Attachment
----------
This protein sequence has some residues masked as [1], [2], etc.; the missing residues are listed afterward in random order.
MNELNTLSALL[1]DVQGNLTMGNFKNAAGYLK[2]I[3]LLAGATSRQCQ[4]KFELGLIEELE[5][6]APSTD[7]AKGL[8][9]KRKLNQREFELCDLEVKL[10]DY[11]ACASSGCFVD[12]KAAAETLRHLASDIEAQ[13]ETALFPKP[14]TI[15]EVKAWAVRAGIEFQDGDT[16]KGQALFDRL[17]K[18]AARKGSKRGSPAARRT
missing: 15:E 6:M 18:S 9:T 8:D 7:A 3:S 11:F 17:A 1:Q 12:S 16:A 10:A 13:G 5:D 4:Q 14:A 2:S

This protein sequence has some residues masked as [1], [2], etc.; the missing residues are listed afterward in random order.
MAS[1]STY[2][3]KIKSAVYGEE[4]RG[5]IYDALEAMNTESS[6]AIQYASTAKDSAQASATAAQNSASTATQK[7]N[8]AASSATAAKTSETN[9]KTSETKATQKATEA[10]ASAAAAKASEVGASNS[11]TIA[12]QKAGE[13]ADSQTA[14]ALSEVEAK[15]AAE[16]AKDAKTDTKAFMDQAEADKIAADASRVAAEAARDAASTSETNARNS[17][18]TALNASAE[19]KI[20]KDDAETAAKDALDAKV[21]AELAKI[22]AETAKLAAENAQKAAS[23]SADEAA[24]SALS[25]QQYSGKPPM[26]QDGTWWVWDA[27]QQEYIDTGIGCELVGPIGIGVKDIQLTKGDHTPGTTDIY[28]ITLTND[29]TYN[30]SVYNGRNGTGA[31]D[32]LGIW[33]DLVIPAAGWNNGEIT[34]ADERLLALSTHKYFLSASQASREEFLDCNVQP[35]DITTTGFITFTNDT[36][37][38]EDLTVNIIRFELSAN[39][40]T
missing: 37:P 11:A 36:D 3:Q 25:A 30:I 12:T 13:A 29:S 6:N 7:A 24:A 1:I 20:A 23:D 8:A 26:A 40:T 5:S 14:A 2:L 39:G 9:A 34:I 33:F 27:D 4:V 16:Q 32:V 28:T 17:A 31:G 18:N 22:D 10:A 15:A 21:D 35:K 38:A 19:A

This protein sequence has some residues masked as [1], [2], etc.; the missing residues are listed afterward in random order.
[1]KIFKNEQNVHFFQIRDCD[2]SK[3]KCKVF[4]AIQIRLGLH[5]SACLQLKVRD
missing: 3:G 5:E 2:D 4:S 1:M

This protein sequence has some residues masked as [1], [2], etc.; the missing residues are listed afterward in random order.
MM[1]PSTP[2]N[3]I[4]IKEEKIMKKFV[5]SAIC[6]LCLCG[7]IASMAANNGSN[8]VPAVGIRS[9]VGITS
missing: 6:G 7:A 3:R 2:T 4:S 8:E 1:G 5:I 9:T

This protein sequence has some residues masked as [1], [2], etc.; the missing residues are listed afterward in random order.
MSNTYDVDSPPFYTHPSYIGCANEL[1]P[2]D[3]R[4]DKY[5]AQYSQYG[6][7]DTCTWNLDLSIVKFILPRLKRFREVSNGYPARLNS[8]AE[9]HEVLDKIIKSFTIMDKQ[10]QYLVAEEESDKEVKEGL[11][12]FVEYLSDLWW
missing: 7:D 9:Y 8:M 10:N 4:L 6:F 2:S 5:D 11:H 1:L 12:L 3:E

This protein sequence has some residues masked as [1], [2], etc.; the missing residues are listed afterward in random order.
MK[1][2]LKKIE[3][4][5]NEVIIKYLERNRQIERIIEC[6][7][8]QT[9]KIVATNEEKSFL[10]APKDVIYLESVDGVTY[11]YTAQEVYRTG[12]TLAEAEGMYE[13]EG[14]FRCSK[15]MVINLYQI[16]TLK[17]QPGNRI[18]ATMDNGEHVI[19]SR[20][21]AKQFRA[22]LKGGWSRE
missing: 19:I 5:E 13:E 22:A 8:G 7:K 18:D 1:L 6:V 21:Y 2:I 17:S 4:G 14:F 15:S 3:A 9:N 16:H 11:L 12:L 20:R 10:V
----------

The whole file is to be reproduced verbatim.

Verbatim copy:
This protein sequence has some residues masked as [1], [2], etc.; the missing residues are listed afterward in random order.
MNELNTLSALL[1]DVQGNLTMGNFKNAAGYLK[2]I[3]LLAGATSRQCQ[4]KFELGLIEELE[5][6]APSTD[7]AKGL[8][9]KRKLNQREFELCDLEVKL[10]DY[11]ACASSGCFVD[12]KAAAETLRHLASDIEAQ[13]ETALFPKP[14]TI[15]EVKAWAVRAGIEFQDGDT[16]KGQALFDRL[17]K[18]AARKGSKRGSPAARRT
missing: 15:E 6:M 18:S 9:T 8:D 7:A 3:S 11:F 17:A 1:Q 12:S 16:A 10:A 13:G 5:D 4:Q 14:A 2:S

This protein sequence has some residues masked as [1], [2], etc.; the missing residues are listed afterward in random order.
MAS[1]STY[2][3]KIKSAVYGEE[4]RG[5]IYDALEAMNTESS[6]AIQYASTAKDSAQASATAAQNSASTATQK[7]N[8]AASSATAAKTSETN[9]KTSETKATQKATEA[10]ASAAAAKASEVGASNS[11]TIA[12]QKAGE[13]ADSQTA[14]ALSEVEAK[15]AAE[16]AKDAKTDTKAFMDQAEADKIAADASRVAAEAARDAASTSETNARNS[17][18]TALNASAE[19]KI[20]KDDAETAAKDALDAKV[21]AELAKI[22]AETAKLAAENAQKAAS[23]SADEAA[24]SALS[25]QQYSGKPPM[26]QDGTWWVWDA[27]QQEYIDTGIGCELVGPIGIGVKDIQLTKGDHTPGTTDIY[28]ITLTND[29]TYN[30]SVYNGRNGTGA[31]D[32]LGIW[33]DLVIPAAGWNNGEIT[34]ADERLLALSTHKYFLSASQASREEFLDCNVQP[35]DITTTGFITFTNDT[36][37][38]EDLTVNIIRFELSAN[39][40]T
missing: 37:P 11:A 36:D 3:Q 25:A 30:I 12:T 13:A 29:S 6:N 7:A 24:A 1:I 20:A 23:D 8:A 26:A 40:T 5:S 14:A 2:L 39:G 9:A 34:I 33:F 27:D 4:V 16:Q 32:V 28:T 17:A 31:G 18:N 22:D 10:A 15:A 21:D 35:K 38:A 19:A

This protein sequence has some residues masked as [1], [2], etc.; the missing residues are listed afterward in random order.
[1]KIFKNEQNVHFFQIRDCD[2]SK[3]KCKVF[4]AIQIRLGLH[5]SACLQLKVRD
missing: 3:G 5:E 2:D 4:S 1:M

This protein sequence has some residues masked as [1], [2], etc.; the missing residues are listed afterward in random order.
MM[1]PSTP[2]N[3]I[4]IKEEKIMKKFV[5]SAIC[6]LCLCG[7]IASMAANNGSN[8]VPAVGIRS[9]VGITS
missing: 6:G 7:A 3:R 2:T 4:S 8:E 1:G 5:I 9:T

This protein sequence has some residues masked as [1], [2], etc.; the missing residues are listed afterward in random order.
MSNTYDVDSPPFYTHPSYIGCANEL[1]P[2]D[3]R[4]DKY[5]AQYSQYG[6][7]DTCTWNLDLSIVKFILPRLKRFREVSNGYPARLNS[8]AE[9]HEVLDKIIKSFTIMDKQ[10]QYLVAEEESDKEVKEGL[11][12]FVEYLSDLWW
missing: 7:D 9:Y 8:M 10:N 4:L 6:F 2:S 5:D 11:H 1:L 12:L 3:E

This protein sequence has some residues masked as [1], [2], etc.; the missing residues are listed afterward in random order.
MK[1][2]LKKIE[3][4][5]NEVIIKYLERNRQIERIIEC[6][7][8]QT[9]KIVATNEEKSFL[10]APKDVIYLESVDGVTY[11]YTAQEVYRTG[12]TLAEAEGMYE[13]EG[14]FRCSK[15]MVINLYQI[16]TLK[17]QPGNRI[18]ATMDNGEHVI[19]SR[20][21]AKQFRA[22]LKGGWSRE
missing: 19:I 5:E 13:E 22:A 8:G 7:K 18:D 1:L 6:V 21:Y 2:I 17:S 4:G 14:F 15:S 3:A 9:N 16:H 11:L 12:L 20:R 10:V